A Heavenly Backyard is Precise with Pebbles

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By Dwell and Lydia Lee
A San Francisco landscape designer finds a small-space solution that’s anything but narrow-minded.

Covering a patchwork of concrete with AstroTurf was the first solution that came to mind when the Sharkey family thought of redoing the backyard of their San Francisco home. For Emily, a stay-at-home mom, and Michael, who works in finance, the priority was to create a low-maintenance space where their three exuberant girls, Carolina, Serafina, and Madeleine (ages 4, 6, and 8), could romp freely. But rather than take the expedient route, they connected with local landscape designer Monica Viarengo. She brought in a multitude of elements—space-saving vertical gardens, a massive water wall, and a joyful mural—while meeting her clients’ requirements for minimal upkeep. The result is a colorful urban garden that both children and adults can enjoy.

A Heavenly Backyard is Precise with Pebbles - Photo 1 of 5 - In the Mission District yard Monica Viarengo created for the Sharkey family, outdoor chalkboard paint by Sydney Harbour applied to marine-grade plywood offers a gallery for creativity.  A mural by local artist Erik Otto—inspired by the neighborhood—brightens the back of the space.

In the Mission District yard Monica Viarengo created for the Sharkey family, outdoor chalkboard paint by Sydney Harbour applied to marine-grade plywood offers a gallery for creativity. A mural by local artist Erik Otto—inspired by the neighborhood—brightens the back of the space.

"This is a space we can grow into and grow up with—you get the idea of the kids, but it’s not too kid-centric," says Emily, a former elementary school teacher. Adds Michael: "Every aspect is used and enjoyed, which is really key in the tight living spaces in San Francisco."

Along one edge of the compact backyard, Viarengo designed a 12-foot-wide, six-foot-tall water wall, which masks street noise and provides the girls with a basin for wading. For the hardscaping, she proposed gravel as an alternative to concrete pavers—but that material had its own potential downside. "I was worried that one of the girls would pick it up and throw it at her sister, so I asked if there was some way to nail the gravel down," Emily says. Instead, Viarengo proposed a traditional pebble-mosaic technique called risseu, prevalent in her native city of Genoa, Italy. She created a design with concentric rings of colored pebbles, inspired by water droplets. "It’s durable and feels wonderful when you walk on it barefoot," Viarengo says. "And it’s not static—when it gets wet, all the vibrancy of the colors comes out."

A Heavenly Backyard is Precise with Pebbles - Photo 2 of 5 - A pebble mosaic and artificial turf divide the yard into zones that never need to be mowed.  

A pebble mosaic and artificial turf divide the yard into zones that never need to be mowed.  

Per the clients’ request for the biggest possible space for the kids, most of the backyard is covered in drought-impervious artificial grass. The two-story guest cottage in back, where the girls’ paternal grandparents live, now supports a play structure. Viarengo, who trained as an architect in Italy, refreshed an exterior staircase and added a stainless-steel slide to it. Because the home is in the city’s Mission District, which is known for its vibrant murals, the designer wanted to bring the flavor of the neighborhood into the backyard. She asked local artist Erik Otto to create a colorful mural as the backdrop for the whole garden. She also covered a wall of the main house in chalkboard paint for the girls to decorate on their own.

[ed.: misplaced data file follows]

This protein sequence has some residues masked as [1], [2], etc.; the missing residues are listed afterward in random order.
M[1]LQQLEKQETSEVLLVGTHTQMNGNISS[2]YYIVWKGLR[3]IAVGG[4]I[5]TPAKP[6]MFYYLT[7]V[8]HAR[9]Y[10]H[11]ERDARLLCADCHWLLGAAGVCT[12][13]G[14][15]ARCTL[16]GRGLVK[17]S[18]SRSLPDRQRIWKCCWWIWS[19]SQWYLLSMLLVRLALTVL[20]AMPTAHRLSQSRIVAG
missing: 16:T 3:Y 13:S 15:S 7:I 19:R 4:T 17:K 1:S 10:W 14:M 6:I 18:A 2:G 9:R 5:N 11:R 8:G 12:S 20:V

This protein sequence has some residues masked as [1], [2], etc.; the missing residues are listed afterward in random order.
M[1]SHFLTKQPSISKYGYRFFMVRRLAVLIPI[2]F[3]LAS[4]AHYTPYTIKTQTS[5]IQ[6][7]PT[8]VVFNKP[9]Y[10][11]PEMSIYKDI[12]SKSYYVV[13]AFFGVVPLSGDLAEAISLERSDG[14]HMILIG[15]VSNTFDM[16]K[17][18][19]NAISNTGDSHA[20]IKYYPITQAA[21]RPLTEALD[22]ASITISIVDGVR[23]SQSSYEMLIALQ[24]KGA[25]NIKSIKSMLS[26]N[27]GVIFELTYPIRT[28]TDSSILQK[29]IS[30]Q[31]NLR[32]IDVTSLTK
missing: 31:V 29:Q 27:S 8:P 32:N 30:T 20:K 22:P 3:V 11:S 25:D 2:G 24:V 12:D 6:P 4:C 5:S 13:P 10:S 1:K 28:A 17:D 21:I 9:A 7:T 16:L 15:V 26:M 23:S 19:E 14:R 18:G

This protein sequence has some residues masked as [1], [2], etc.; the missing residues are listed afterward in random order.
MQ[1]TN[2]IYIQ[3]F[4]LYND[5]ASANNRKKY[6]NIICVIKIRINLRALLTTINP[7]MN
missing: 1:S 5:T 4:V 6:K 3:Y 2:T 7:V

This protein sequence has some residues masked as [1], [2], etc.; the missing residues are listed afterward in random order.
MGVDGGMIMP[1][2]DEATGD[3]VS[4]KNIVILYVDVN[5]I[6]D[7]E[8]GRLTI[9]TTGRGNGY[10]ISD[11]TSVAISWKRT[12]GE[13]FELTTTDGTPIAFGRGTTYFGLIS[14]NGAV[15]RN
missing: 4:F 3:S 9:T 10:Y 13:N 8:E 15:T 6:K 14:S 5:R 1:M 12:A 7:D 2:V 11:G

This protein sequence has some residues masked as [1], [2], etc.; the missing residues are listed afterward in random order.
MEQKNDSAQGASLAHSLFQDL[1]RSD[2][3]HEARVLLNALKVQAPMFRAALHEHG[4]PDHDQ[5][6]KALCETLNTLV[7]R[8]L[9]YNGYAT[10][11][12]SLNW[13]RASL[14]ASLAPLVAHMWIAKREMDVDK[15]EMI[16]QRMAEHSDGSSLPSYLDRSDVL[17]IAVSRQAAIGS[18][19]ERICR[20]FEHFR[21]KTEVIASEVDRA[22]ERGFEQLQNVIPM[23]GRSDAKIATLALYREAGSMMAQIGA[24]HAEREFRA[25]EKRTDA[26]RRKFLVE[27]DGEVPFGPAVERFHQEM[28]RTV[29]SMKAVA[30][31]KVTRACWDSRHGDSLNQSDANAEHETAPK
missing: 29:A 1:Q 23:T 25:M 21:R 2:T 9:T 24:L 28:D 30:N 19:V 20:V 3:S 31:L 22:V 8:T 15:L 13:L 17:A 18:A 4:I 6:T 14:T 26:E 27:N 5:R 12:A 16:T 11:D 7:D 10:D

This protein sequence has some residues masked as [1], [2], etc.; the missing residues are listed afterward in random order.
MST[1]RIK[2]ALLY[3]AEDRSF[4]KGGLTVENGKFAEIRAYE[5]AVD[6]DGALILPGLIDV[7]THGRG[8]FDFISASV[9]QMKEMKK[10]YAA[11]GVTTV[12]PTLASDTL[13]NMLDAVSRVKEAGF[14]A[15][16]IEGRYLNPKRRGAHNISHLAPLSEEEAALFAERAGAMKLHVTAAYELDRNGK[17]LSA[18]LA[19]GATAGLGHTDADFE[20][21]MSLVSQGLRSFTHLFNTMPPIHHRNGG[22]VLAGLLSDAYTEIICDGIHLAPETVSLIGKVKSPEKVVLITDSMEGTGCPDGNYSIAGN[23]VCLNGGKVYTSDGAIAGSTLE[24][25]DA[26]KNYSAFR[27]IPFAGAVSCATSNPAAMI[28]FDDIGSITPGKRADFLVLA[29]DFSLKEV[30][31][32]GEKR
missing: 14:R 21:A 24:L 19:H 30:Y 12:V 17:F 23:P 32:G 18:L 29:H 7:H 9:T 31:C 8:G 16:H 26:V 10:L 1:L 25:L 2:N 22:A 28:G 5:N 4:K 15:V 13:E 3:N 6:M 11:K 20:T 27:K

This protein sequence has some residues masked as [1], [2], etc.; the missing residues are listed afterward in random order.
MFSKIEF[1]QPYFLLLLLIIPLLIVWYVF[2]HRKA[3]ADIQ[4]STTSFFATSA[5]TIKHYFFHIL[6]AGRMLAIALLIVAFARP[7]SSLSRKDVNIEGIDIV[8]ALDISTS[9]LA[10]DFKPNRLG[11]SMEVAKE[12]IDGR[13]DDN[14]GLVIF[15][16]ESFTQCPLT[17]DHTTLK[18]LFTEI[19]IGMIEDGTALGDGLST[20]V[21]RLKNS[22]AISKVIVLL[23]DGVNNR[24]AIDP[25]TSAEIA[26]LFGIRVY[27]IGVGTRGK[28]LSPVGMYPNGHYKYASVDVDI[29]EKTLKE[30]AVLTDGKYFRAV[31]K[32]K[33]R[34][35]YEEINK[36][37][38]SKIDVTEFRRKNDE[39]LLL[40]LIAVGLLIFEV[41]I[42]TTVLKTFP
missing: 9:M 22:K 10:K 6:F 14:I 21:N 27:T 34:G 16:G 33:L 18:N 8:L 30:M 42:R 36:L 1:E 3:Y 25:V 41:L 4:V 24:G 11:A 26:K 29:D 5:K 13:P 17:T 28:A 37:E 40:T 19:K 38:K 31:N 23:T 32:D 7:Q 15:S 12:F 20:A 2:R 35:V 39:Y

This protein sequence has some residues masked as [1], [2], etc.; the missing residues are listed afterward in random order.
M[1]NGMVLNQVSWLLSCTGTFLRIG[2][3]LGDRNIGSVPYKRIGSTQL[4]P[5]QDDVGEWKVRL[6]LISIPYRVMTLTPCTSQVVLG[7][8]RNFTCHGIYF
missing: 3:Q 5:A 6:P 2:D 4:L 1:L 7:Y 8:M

A Heavenly Backyard is Precise with Pebbles - Photo 3 of 5 - Viarengo added a custom stainless-steel slide to the property’s guest cottage. A green-wall system by Florafelt adds life to the vertical space. 

Viarengo added a custom stainless-steel slide to the property’s guest cottage. A green-wall system by Florafelt adds life to the vertical space. 

And though the Sharkeys wanted a yard with minimal upkeep, Viarengo convinced them that it would be possible to include plants with living walls that would be easy to care for with a built-in irrigation system. The ferns, heuchera, and other shade-loving plants cascade down, adding a welcome lushness to this urban backyard.

A Heavenly Backyard is Precise with Pebbles - Photo 4 of 5 - The water wall was one of the family’s main requests. Not only does it provide the girls— Serafina, Carolina, and Madeleine—a place to play, it also blocks street noise.  

The water wall was one of the family’s main requests. Not only does it provide the girls— Serafina, Carolina, and Madeleine—a place to play, it also blocks street noise.  

Nearby, Viarengo filled a narrow planter with espaliered lemon trees and vegetables, which the kids enthusiastically tend. "When clients approach with an idea and work with a designer, things can really bloom," Viarengo says.  

A Heavenly Backyard is Precise with Pebbles - Photo 5 of 5 - Viarengo used the espalier method—in which a plant’s branches are affixed to asurface to encourage them to grow flat—to save space. The lemon tree stretches across a fence of clear, or knot-free, red cedar.

Viarengo used the espalier method—in which a plant’s branches are affixed to asurface to encourage them to grow flat—to save space. The lemon tree stretches across a fence of clear, or knot-free, red cedar.